Genomics is starting to have a huge impact on pharmacy. It has been a factor for many years, with drug treatments targeting specific genetic variation leading its use. More recently, the focus has shifted to using genomics to predict how an individual will handle specific drugs to reduce harm and improve outcomes.
2021 saw the first nationally-driven pharmacogenomics implementation project. This used genetic testing to identify the 6.5% of patients who are at risk of toxicity from a particular group of chemotherapy drugs, known as fluoropyrimidines. Those patients have a low level of the enzyme (dihydropyrimidine dehydrogenase or DPD) which is required to prevent toxic accumulation of these drugs.
Genomics has the potential to significantly influence the way we use medicines, it’s really exciting.Paul Selby, Clinical Pharmacy Lead, East Genomics
He continued: "Almost everyone is predicted to have an atypical response to at least one drug and genomics can help to identify these".
East Genomics has completed a region-wide project which showed that the DPYD genetic test is now integrated in the routine standard of care, reducing preventable harm from systemic fluoropyrimidine chemotherapy in 30% of toxicity cases.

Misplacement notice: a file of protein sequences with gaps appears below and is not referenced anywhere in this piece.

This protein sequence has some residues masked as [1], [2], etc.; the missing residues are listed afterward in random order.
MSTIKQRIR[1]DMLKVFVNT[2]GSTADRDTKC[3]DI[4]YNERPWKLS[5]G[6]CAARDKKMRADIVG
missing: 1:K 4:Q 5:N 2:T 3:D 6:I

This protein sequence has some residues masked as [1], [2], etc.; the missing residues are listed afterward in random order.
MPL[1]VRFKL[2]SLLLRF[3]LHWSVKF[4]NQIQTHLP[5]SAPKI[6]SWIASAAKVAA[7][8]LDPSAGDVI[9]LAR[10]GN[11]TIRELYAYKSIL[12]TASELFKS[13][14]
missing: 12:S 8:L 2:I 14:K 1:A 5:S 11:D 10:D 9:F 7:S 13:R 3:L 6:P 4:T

Integrating pharmacogenomic DPYD testing in routine NHS care paves the way towards accessible and routine personalised medicine, for hundreds of medicines. This will make a real difference to many patients.Aris Saoulidis, Senior Pharmacist (Transformation), East Genomics
Moving forward, increased genetic testing for components involved in pharmacological pathways will enable precision prescribing based on the mechanism of action of the drug to the body, and the way the body handles the drug, for each individual patient (see infographic).
All pharmacy staff are invited to engage further and join the network of practice via NHS futures (opens in a new tab) (search East Genomics). You will need to register for this site if you don't already have access.
For more details email Paul Selby.